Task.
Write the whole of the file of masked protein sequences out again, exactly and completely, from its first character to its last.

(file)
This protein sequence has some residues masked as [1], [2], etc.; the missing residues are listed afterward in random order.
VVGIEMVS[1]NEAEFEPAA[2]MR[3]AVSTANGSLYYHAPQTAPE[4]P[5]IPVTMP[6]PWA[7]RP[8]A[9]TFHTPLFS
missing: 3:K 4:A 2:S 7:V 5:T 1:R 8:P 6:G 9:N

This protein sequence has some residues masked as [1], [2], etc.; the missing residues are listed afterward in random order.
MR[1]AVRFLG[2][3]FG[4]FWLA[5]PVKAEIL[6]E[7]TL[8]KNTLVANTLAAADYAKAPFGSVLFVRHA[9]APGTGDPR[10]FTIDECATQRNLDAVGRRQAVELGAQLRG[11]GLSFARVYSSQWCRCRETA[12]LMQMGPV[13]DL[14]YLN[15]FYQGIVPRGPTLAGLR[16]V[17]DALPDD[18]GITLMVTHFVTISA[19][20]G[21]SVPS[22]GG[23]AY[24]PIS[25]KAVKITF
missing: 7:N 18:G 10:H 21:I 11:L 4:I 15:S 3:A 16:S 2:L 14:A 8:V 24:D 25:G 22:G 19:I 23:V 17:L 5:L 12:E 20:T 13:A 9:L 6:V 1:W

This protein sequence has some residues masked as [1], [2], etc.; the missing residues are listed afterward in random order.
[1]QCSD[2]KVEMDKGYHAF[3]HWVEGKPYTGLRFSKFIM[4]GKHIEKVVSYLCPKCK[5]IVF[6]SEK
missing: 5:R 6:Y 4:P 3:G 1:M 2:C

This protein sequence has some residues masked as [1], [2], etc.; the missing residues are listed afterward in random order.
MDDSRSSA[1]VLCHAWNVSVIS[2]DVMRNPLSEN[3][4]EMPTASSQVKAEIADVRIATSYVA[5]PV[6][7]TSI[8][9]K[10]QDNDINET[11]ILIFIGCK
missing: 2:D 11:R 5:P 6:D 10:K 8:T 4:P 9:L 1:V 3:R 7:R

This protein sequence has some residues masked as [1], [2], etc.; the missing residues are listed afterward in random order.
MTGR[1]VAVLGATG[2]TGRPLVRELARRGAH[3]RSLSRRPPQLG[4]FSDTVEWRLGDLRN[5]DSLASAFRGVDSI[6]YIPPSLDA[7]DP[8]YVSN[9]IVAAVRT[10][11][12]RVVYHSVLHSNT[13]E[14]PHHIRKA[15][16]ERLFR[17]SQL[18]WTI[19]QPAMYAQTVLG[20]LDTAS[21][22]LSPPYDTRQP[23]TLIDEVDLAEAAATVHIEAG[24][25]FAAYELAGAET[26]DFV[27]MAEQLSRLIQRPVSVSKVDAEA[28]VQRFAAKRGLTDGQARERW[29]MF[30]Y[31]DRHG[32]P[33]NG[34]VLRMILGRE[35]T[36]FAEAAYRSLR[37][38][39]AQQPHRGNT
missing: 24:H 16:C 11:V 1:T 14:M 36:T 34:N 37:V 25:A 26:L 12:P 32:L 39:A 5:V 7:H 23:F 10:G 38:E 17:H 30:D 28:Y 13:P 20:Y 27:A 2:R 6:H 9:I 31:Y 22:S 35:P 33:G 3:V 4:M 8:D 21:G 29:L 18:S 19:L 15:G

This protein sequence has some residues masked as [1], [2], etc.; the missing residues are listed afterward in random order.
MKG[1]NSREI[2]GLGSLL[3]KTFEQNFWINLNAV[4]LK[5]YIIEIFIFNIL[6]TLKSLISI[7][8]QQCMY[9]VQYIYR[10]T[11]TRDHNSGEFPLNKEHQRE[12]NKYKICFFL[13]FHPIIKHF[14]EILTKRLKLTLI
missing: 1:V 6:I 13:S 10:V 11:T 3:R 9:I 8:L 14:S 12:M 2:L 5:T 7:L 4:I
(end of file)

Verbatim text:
This protein sequence has some residues masked as [1], [2], etc.; the missing residues are listed afterward in random order.
VVGIEMVS[1]NEAEFEPAA[2]MR[3]AVSTANGSLYYHAPQTAPE[4]P[5]IPVTMP[6]PWA[7]RP[8]A[9]TFHTPLFS
missing: 3:K 4:A 2:S 7:V 5:T 1:R 8:P 6:G 9:N

This protein sequence has some residues masked as [1], [2], etc.; the missing residues are listed afterward in random order.
MR[1]AVRFLG[2][3]FG[4]FWLA[5]PVKAEIL[6]E[7]TL[8]KNTLVANTLAAADYAKAPFGSVLFVRHA[9]APGTGDPR[10]FTIDECATQRNLDAVGRRQAVELGAQLRG[11]GLSFARVYSSQWCRCRETA[12]LMQMGPV[13]DL[14]YLN[15]FYQGIVPRGPTLAGLR[16]V[17]DALPDD[18]GITLMVTHFVTISA[19][20]G[21]SVPS[22]GG[23]AY[24]PIS[25]KAVKITF
missing: 7:N 18:G 10:H 21:I 11:L 4:I 15:S 3:A 16:S 2:L 14:A 8:V 24:D 25:G 22:G 19:I 23:V 17:L 5:L 12:E 20:T 13:A 9:L 6:V 1:W

This protein sequence has some residues masked as [1], [2], etc.; the missing residues are listed afterward in random order.
[1]QCSD[2]KVEMDKGYHAF[3]HWVEGKPYTGLRFSKFIM[4]GKHIEKVVSYLCPKCK[5]IVF[6]SEK
missing: 5:R 6:Y 4:P 3:G 1:M 2:C

This protein sequence has some residues masked as [1], [2], etc.; the missing residues are listed afterward in random order.
MDDSRSSA[1]VLCHAWNVSVIS[2]DVMRNPLSEN[3][4]EMPTASSQVKAEIADVRIATSYVA[5]PV[6][7]TSI[8][9]K[10]QDNDINET[11]ILIFIGCK
missing: 2:D 11:R 5:P 6:D 10:K 8:T 4:P 9:L 1:V 3:R 7:R

This protein sequence has some residues masked as [1], [2], etc.; the missing residues are listed afterward in random order.
MTGR[1]VAVLGATG[2]TGRPLVRELARRGAH[3]RSLSRRPPQLG[4]FSDTVEWRLGDLRN[5]DSLASAFRGVDSI[6]YIPPSLDA[7]DP[8]YVSN[9]IVAAVRT[10][11][12]RVVYHSVLHSNT[13]E[14]PHHIRKA[15][16]ERLFR[17]SQL[18]WTI[19]QPAMYAQTVLG[20]LDTAS[21][22]LSPPYDTRQP[23]TLIDEVDLAEAAATVHIEAG[24][25]FAAYELAGAET[26]DFV[27]MAEQLSRLIQRPVSVSKVDAEA[28]VQRFAAKRGLTDGQARERW[29]MF[30]Y[31]DRHG[32]P[33]NG[34]VLRMILGRE[35]T[36]FAEAAYRSLR[37][38][39]AQQPHRGNT
missing: 24:H 16:C 11:V 1:T 14:M 36:T 34:N 37:V 25:A 26:L 12:P 32:L 39:A 5:V 7:H 23:F 10:G 38:E 17:H 30:D 28:Y 13:P 20:Y 27:A 2:R 6:H 9:I 31:Y 22:S 35:P 33:G 3:V 4:M 8:D 21:G 29:L 18:S 19:L 15:G

This protein sequence has some residues masked as [1], [2], etc.; the missing residues are listed afterward in random order.
MKG[1]NSREI[2]GLGSLL[3]KTFEQNFWINLNAV[4]LK[5]YIIEIFIFNIL[6]TLKSLISI[7][8]QQCMY[9]VQYIYR[10]T[11]TRDHNSGEFPLNKEHQRE[12]NKYKICFFL[13]FHPIIKHF[14]EILTKRLKLTLI
missing: 1:V 6:I 13:S 10:V 11:T 3:R 9:I 8:L 14:S 12:M 2:L 5:T 7:L 4:I